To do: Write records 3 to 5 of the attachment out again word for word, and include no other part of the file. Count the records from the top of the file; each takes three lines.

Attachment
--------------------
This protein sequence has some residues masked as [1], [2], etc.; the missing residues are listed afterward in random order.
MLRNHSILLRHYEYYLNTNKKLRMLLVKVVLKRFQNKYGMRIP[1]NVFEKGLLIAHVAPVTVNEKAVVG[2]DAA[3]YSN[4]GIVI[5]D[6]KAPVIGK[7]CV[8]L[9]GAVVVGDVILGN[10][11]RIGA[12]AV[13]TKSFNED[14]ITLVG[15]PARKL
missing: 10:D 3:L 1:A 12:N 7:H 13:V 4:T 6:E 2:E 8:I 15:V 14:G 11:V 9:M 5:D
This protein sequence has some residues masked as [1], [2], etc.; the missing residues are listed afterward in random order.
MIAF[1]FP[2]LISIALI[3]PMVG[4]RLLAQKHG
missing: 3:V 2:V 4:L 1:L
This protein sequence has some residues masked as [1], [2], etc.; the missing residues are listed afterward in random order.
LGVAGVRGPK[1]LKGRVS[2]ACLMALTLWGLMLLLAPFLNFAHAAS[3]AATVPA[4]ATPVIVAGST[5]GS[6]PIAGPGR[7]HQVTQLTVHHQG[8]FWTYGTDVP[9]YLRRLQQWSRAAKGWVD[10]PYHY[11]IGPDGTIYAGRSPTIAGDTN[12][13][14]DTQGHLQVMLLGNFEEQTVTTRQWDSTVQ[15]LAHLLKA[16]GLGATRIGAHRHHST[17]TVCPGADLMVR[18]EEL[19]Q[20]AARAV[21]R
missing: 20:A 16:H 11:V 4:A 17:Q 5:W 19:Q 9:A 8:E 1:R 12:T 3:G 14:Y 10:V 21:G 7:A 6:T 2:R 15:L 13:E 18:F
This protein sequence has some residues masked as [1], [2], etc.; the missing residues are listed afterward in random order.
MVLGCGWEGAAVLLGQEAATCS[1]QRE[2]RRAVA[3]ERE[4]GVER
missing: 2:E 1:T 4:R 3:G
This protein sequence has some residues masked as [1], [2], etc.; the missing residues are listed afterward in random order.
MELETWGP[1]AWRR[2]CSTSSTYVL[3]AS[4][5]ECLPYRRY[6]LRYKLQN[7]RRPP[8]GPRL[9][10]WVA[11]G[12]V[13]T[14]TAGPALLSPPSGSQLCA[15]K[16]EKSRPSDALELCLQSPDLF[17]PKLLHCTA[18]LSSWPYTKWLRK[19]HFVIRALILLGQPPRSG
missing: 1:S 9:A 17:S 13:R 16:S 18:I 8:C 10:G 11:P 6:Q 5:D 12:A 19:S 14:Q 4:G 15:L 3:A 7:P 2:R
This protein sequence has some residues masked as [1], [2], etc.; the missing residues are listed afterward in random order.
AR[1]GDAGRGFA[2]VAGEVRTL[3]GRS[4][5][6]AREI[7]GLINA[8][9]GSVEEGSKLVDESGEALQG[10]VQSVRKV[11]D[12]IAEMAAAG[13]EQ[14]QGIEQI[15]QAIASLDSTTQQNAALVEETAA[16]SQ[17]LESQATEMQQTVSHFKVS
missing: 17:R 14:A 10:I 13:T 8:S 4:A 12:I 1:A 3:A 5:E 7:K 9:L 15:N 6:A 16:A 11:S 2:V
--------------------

This protein sequence has some residues masked as [1], [2], etc.; the missing residues are listed afterward in random order.
LGVAGVRGPK[1]LKGRVS[2]ACLMALTLWGLMLLLAPFLNFAHAAS[3]AATVPA[4]ATPVIVAGST[5]GS[6]PIAGPGR[7]HQVTQLTVHHQG[8]FWTYGTDVP[9]YLRRLQQWSRAAKGWVD[10]PYHY[11]IGPDGTIYAGRSPTIAGDTN[12][13][14]DTQGHLQVMLLGNFEEQTVTTRQWDSTVQ[15]LAHLLKA[16]GLGATRIGAHRHHST[17]TVCPGADLMVR[18]EEL[19]Q[20]AARAV[21]R
missing: 20:A 16:H 11:V 4:A 17:Q 5:W 19:Q 9:A 8:E 1:R 12:T 3:G 14:Y 10:V 21:G 7:A 6:T 2:R 15:L 13:E 18:F
This protein sequence has some residues masked as [1], [2], etc.; the missing residues are listed afterward in random order.
MVLGCGWEGAAVLLGQEAATCS[1]QRE[2]RRAVA[3]ERE[4]GVER
missing: 2:E 1:T 4:R 3:G
This protein sequence has some residues masked as [1], [2], etc.; the missing residues are listed afterward in random order.
MELETWGP[1]AWRR[2]CSTSSTYVL[3]AS[4][5]ECLPYRRY[6]LRYKLQN[7]RRPP[8]GPRL[9][10]WVA[11]G[12]V[13]T[14]TAGPALLSPPSGSQLCA[15]K[16]EKSRPSDALELCLQSPDLF[17]PKLLHCTA[18]LSSWPYTKWLRK[19]HFVIRALILLGQPPRSG
missing: 1:S 9:A 17:S 13:R 16:S 18:I 8:C 10:G 11:P 6:Q 5:D 12:A 19:S 14:Q 4:G 15:L 3:A 7:P 2:R